If Apple is really prepping to launch its own “Apple Car” vehicle(s), as press reports suggest, then the company will very likely decide to outsource assembly, as it does with the iPhone, iPad, Mac, etc. Apple designs the hardware and operating systems but employs suppliers like Foxconn to build the finished products.
A red-hot trend in the car industry is for new entrants such as Fisker Inc. to hand over the complicated and capital-intensive work of engineering and building vehicles to a contract manufacturer.
There’s at least one big contract manufacturer ready to take advantage of these seismic industry changes: Canada’s Magna International Inc. “If Apple is serious about building a car … Magna Steyr should build it,” says Evercore ISI analyst Chris McNally. Even if Apple doesn’t come knocking, the manufacturer is already advising tech groups and start-ups looking to enter the automotive business, and investors have taken notice. Magna’s share price has almost trebled since March, giving it a $21 billion market value.
In 2019 Magna assembled almost 160,000 vehicles – more than many carmakers produce — and generated $6.7 billion of revenue from these activities. Together with joint venture partner Beijing Automotive Group Co. (BAIC) it recently added another facility in China, which is capable of producing 180,000 vehicles yearly. A north American plant might be next.
MacDailyNews Take: In October 2020, Wards Auto reported that beyond Magna Steyr’s home base in Graz, Austria, the contract vehicle assembler has expanded recently with new plants in China and Slovenia, and is eager to set up shop in North America, likely to assemble BEVs (battery-electric vehicles).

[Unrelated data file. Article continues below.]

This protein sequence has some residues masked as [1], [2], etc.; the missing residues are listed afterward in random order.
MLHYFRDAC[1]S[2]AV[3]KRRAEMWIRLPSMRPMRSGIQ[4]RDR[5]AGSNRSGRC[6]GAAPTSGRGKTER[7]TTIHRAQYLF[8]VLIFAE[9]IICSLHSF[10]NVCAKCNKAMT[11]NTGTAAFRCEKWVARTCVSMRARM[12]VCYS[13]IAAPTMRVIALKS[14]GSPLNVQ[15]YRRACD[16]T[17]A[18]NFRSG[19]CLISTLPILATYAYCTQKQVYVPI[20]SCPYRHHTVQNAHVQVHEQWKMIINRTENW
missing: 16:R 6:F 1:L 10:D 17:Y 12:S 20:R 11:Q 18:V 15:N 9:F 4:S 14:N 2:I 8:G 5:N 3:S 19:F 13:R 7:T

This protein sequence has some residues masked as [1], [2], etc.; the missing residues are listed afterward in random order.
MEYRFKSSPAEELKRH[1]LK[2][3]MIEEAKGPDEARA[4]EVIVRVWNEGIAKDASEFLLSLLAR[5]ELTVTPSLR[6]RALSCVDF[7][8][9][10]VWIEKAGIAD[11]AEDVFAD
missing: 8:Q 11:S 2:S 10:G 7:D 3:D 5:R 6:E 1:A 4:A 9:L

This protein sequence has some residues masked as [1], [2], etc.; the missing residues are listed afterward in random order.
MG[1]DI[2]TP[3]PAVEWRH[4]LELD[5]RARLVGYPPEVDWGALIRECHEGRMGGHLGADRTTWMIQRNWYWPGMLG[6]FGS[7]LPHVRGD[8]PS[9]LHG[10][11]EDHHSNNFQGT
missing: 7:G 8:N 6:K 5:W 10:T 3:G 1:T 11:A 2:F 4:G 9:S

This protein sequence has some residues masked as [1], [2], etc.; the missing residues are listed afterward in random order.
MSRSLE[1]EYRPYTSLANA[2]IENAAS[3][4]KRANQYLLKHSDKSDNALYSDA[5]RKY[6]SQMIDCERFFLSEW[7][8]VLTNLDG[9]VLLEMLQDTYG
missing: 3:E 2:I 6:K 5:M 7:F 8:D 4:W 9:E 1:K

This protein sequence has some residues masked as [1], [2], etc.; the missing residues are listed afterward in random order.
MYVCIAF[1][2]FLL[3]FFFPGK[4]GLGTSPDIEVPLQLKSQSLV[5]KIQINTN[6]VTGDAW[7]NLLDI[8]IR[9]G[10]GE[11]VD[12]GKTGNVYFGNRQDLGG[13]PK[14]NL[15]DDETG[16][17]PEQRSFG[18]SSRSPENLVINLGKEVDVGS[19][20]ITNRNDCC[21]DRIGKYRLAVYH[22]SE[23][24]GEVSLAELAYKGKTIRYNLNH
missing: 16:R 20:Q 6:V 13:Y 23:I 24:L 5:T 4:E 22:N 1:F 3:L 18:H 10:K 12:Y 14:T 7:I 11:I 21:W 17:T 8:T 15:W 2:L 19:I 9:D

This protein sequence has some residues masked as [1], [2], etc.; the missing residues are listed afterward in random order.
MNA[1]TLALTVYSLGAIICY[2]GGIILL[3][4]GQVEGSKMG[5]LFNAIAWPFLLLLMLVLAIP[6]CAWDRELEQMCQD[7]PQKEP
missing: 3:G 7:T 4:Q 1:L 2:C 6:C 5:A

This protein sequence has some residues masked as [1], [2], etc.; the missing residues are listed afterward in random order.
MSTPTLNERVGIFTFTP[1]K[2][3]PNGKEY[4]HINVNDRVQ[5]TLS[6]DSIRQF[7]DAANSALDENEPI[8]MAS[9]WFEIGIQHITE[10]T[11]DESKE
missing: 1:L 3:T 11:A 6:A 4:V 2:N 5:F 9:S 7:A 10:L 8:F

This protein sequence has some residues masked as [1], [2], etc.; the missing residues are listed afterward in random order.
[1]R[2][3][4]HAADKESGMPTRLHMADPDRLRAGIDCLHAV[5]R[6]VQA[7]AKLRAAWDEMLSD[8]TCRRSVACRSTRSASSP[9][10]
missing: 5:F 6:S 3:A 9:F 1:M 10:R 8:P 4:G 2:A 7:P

Regardless of where, it makes sense that Magna Steyr would be strongly in the running to build the Apple Car.
Beyond hybrids, BEVs and internal-combustion vehicles, Magna Steyr is looking to build vehicles powered by hydrogen fuel cells, perhaps both commercial trucks and passenger cars.
[Frank Klein, Magna Steyr president] predicts there will be more than 1 million fuel-cell vehicles on the road by 2030.
“I strongly believe that hydrogen plays an important role in the auto industry in years to come,” he says. “We will see it first on the truck and bus side, but we have a clear strategy to also engineer and produce hydrogen vehicles in the future.”
Chemistry and physics have laws that can’t be broken… What if the secret to the “Apple Car” isn’t the battery, but the fuel cell? — MacDailyNews, February 25, 2015